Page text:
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Am J Physiol Endocrinol Metab. 2010 Jul;299(1):E62-8. doi: 10.1152/ajpendo.00067.2010. Epub 2010 Apr 20.

Role of N-linked glycosylation in biosynthesis, trafficking, and function of the human glucagon-like peptide 1 receptor.

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Department of Molecular Pharmacology and Experimental Therapeutics, Mayo Clinic, 13400 East Shea Blvd., Scottsdale, AZ 85259, USA.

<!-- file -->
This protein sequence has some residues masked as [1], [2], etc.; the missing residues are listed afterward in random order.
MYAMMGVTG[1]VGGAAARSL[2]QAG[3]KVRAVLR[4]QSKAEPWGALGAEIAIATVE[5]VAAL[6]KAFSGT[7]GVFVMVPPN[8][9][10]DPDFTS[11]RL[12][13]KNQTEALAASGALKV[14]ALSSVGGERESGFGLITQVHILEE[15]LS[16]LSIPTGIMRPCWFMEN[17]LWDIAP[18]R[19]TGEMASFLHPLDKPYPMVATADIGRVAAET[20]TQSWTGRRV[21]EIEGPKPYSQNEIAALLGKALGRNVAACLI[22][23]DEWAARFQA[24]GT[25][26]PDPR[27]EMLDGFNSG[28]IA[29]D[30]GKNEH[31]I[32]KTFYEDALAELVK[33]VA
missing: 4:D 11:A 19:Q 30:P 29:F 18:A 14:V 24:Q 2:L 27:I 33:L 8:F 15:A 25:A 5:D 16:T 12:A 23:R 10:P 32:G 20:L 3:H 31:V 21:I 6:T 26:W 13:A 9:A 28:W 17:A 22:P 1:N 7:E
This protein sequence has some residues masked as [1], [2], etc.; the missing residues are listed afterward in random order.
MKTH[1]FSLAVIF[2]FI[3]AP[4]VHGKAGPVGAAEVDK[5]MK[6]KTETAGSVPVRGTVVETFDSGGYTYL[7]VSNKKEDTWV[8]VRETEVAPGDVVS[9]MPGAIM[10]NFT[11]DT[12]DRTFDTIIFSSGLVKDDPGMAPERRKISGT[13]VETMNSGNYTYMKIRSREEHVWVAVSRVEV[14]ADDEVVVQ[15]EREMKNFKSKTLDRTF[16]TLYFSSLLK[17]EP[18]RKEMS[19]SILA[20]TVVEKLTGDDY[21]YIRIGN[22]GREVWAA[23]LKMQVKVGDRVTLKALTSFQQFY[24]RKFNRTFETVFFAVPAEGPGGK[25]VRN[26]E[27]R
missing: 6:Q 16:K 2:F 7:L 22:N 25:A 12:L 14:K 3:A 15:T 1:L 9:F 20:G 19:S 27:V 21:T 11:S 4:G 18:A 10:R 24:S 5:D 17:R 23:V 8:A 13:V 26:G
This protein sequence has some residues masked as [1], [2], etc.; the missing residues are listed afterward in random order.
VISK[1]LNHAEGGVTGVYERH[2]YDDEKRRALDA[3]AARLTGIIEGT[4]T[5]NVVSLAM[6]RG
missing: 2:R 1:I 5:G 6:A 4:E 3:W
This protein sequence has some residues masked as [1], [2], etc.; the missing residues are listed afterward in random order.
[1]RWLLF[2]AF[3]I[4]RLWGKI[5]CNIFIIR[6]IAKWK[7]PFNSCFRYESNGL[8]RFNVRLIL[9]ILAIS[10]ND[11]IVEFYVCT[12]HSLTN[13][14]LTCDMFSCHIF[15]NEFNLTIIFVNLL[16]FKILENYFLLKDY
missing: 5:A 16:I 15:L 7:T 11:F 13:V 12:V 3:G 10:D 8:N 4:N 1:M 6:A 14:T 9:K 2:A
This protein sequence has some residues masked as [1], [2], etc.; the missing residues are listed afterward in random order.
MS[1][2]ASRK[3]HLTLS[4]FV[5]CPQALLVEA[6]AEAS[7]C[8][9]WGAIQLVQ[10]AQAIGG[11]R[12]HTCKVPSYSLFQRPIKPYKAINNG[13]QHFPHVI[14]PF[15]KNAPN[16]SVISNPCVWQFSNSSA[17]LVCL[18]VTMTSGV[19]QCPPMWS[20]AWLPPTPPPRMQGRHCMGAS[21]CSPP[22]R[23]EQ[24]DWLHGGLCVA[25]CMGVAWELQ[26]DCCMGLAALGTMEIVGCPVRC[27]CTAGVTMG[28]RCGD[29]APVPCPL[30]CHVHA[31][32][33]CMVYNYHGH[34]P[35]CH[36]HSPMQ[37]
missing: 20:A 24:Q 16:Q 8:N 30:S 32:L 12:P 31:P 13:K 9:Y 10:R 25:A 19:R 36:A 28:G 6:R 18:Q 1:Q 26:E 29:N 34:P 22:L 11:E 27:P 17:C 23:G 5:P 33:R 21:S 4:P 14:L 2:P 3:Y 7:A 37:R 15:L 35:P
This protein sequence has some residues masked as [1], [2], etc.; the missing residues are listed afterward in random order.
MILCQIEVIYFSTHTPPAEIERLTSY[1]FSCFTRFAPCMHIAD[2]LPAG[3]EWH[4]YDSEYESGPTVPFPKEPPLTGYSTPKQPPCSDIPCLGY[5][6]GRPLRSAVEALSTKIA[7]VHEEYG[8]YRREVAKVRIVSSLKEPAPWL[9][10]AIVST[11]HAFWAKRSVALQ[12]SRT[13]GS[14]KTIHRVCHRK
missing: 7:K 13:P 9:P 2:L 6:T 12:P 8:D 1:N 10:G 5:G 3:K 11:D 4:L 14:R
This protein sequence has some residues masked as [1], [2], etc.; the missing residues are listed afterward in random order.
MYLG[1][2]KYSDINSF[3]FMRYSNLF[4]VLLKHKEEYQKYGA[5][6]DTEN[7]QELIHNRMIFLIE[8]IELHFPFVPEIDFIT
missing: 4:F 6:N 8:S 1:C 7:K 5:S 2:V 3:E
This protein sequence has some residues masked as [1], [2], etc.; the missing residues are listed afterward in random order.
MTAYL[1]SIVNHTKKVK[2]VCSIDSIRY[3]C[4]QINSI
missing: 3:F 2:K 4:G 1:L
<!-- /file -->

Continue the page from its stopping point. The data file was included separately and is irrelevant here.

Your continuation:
The family B G protein-coupled glucagon-like peptide 1 (GLP-1) receptor is an important drug target for treatment of type 2 diabetes. Like other family members, the GLP-1 receptor is a glycosylated membrane protein that contains three potential sites for N-linked glycosylation within the functionally important extracellular amino-terminal domain. However, the roles for each potential site of glycosylation in receptor biosynthesis, trafficking, and function are not known. In this work, we demonstrated that tunicamycin inhibition of glycosylation of the GLP-1 receptor expressed in CHO cells interfered with biosynthesis and intracellular trafficking, thereby eliminating natural ligand binding. To further investigate the roles of each of the glycosylation sites, site-directed mutagenesis was performed to eliminate these sites individually and in aggregate. Our results showed that mutation of each of the glycosylation sites individually did not interfere with receptor expression on the cell surface, ligand binding, and biological activity. However, simultaneous mutation of two or three glycosylation sites resulted in almost complete loss of GLP-1 binding and severely impaired biological activity. Immunostaining studies demonstrated receptor biosynthesis but aberrant trafficking, with most of the receptor trapped in the endoplasmic reticulum and golgi compartments and little of the receptor expressed on the cell surface. Interestingly, surface expression, ligand binding, and biological activity of these mutants improved significantly when biosynthesis was slowed using low temperature (30 degrees C). These data suggest that N-linked glycosylation of the GLP-1 receptor is important for its normal folding and trafficking to the cell surface.

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